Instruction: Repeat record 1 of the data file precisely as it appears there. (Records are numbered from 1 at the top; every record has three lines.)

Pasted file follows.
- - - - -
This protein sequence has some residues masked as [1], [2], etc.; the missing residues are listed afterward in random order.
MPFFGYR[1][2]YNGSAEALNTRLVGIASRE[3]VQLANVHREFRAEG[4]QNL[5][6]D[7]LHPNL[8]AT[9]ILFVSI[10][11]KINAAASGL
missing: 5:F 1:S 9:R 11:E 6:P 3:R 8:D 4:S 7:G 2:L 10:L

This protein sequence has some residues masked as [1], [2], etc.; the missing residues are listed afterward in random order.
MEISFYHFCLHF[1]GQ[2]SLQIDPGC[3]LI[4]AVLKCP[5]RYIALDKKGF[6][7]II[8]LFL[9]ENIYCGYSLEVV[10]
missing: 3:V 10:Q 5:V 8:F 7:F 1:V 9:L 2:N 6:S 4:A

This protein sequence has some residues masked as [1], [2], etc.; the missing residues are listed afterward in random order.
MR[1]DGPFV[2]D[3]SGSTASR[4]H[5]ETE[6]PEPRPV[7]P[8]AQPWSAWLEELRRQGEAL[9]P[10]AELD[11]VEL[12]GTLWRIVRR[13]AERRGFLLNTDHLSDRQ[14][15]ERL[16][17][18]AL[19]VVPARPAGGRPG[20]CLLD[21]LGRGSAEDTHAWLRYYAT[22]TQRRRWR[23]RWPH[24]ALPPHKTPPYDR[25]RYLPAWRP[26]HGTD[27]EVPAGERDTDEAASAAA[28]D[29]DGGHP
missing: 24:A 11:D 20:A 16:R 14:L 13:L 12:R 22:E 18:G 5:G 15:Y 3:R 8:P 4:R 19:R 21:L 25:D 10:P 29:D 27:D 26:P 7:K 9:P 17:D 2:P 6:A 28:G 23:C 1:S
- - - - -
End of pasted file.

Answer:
This protein sequence has some residues masked as [1], [2], etc.; the missing residues are listed afterward in random order.
MPFFGYR[1][2]YNGSAEALNTRLVGIASRE[3]VQLANVHREFRAEG[4]QNL[5][6]D[7]LHPNL[8]AT[9]ILFVSI[10][11]KINAAASGL
missing: 5:F 1:S 9:R 11:E 6:P 3:R 8:D 4:S 7:G 2:L 10:L